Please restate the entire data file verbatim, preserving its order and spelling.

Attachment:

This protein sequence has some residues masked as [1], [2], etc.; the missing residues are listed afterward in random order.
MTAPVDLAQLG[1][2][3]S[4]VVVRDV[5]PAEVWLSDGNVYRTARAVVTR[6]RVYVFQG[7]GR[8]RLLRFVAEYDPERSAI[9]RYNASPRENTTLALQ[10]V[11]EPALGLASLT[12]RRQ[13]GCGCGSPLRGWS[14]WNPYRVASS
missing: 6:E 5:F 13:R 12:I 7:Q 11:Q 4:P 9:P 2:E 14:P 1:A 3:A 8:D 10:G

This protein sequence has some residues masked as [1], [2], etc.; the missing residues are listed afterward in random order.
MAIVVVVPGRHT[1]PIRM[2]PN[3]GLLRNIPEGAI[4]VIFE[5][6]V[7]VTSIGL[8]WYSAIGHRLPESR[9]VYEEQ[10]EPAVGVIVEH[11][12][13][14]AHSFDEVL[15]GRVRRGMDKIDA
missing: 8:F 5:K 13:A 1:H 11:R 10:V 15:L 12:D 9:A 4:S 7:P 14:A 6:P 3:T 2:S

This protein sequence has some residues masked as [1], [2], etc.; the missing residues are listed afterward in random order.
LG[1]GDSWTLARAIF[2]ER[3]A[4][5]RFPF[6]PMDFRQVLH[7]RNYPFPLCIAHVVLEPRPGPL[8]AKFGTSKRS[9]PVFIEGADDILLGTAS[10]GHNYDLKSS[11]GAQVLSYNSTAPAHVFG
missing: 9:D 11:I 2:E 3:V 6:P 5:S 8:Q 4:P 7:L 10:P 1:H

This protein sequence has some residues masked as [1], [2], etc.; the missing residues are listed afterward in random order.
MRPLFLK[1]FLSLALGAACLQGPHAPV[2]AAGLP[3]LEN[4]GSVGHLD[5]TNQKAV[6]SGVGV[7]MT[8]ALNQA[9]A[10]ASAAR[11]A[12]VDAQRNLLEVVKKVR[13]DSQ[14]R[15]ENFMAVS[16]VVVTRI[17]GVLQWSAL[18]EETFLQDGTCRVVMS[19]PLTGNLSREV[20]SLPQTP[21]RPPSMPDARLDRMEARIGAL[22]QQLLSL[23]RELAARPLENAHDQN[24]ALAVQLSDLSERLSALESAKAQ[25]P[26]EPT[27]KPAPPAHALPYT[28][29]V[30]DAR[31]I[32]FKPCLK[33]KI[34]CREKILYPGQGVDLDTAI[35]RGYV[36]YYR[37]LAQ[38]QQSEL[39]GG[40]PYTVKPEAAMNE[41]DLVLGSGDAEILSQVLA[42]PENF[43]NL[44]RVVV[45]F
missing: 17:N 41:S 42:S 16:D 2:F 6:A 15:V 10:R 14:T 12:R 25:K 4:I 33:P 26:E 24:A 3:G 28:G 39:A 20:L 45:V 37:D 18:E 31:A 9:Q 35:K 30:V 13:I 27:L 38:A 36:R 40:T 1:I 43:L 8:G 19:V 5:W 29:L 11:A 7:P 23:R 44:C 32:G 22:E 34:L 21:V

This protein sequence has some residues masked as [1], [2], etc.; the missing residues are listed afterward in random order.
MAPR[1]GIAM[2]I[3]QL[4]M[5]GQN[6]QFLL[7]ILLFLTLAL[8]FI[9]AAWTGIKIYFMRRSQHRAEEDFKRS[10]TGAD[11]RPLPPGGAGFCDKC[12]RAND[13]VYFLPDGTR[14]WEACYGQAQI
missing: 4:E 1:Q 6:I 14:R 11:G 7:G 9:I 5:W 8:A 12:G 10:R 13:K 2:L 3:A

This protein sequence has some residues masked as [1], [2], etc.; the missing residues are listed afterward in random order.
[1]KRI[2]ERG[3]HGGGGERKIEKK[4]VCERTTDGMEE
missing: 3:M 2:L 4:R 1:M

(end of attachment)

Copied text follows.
This protein sequence has some residues masked as [1], [2], etc.; the missing residues are listed afterward in random order.
MTAPVDLAQLG[1][2][3]S[4]VVVRDV[5]PAEVWLSDGNVYRTARAVVTR[6]RVYVFQG[7]GR[8]RLLRFVAEYDPERSAI[9]RYNASPRENTTLALQ[10]V[11]EPALGLASLT[12]RRQ[13]GCGCGSPLRGWS[14]WNPYRVASS
missing: 6:E 5:F 13:R 12:I 7:Q 11:Q 4:P 9:P 2:E 14:P 1:A 3:A 8:D 10:G

This protein sequence has some residues masked as [1], [2], etc.; the missing residues are listed afterward in random order.
MAIVVVVPGRHT[1]PIRM[2]PN[3]GLLRNIPEGAI[4]VIFE[5][6]V[7]VTSIGL[8]WYSAIGHRLPESR[9]VYEEQ[10]EPAVGVIVEH[11][12][13][14]AHSFDEVL[15]GRVRRGMDKIDA
missing: 8:F 5:K 13:A 1:H 11:R 10:V 15:L 12:D 9:A 4:S 7:P 14:A 6:P 3:T 2:S

This protein sequence has some residues masked as [1], [2], etc.; the missing residues are listed afterward in random order.
LG[1]GDSWTLARAIF[2]ER[3]A[4][5]RFPF[6]PMDFRQVLH[7]RNYPFPLCIAHVVLEPRPGPL[8]AKFGTSKRS[9]PVFIEGADDILLGTAS[10]GHNYDLKSS[11]GAQVLSYNSTAPAHVFG
missing: 9:D 11:I 2:E 3:V 6:P 5:S 8:Q 4:P 7:L 10:P 1:H

This protein sequence has some residues masked as [1], [2], etc.; the missing residues are listed afterward in random order.
MRPLFLK[1]FLSLALGAACLQGPHAPV[2]AAGLP[3]LEN[4]GSVGHLD[5]TNQKAV[6]SGVGV[7]MT[8]ALNQA[9]A[10]ASAAR[11]A[12]VDAQRNLLEVVKKVR[13]DSQ[14]R[15]ENFMAVS[16]VVVTRI[17]GVLQWSAL[18]EETFLQDGTCRVVMS[19]PLTGNLSREV[20]SLPQTP[21]RPPSMPDARLDRMEARIGAL[22]QQLLSL[23]RELAARPLENAHDQN[24]ALAVQLSDLSERLSALESAKAQ[25]P[26]EPT[27]KPAPPAHALPYT[28][29]V[30]DAR[31]I[32]FKPCLK[33]KI[34]CREKILYPGQGVDLDTAI[35]RGYV[36]YYR[37]LAQ[38]QQSEL[39]GG[40]PYTVKPEAAMNE[41]DLVLGSGDAEILSQVLA[42]PENF[43]NL[44]RVVV[45]F
missing: 17:N 41:S 42:S 16:D 2:F 6:A 15:V 10:R 14:T 12:R 25:K 4:I 33:P 26:E 24:A 3:G 28:G 39:A 20:L 45:V 37:D 18:E 31:A 9:Q 35:K 30:V 13:I 27:L 38:A 36:R 40:T 1:I 43:L 8:G 19:V 5:W 29:L 11:A 7:P 23:R 44:C 32:G 22:E 34:L 21:V

This protein sequence has some residues masked as [1], [2], etc.; the missing residues are listed afterward in random order.
MAPR[1]GIAM[2]I[3]QL[4]M[5]GQN[6]QFLL[7]ILLFLTLAL[8]FI[9]AAWTGIKIYFMRRSQHRAEEDFKRS[10]TGAD[11]RPLPPGGAGFCDKC[12]RAND[13]VYFLPDGTR[14]WEACYGQAQI
missing: 4:E 1:Q 6:I 14:R 11:G 7:G 9:I 5:W 8:A 12:G 10:R 13:K 2:L 3:A

This protein sequence has some residues masked as [1], [2], etc.; the missing residues are listed afterward in random order.
[1]KRI[2]ERG[3]HGGGGERKIEKK[4]VCERTTDGMEE
missing: 3:M 2:L 4:R 1:M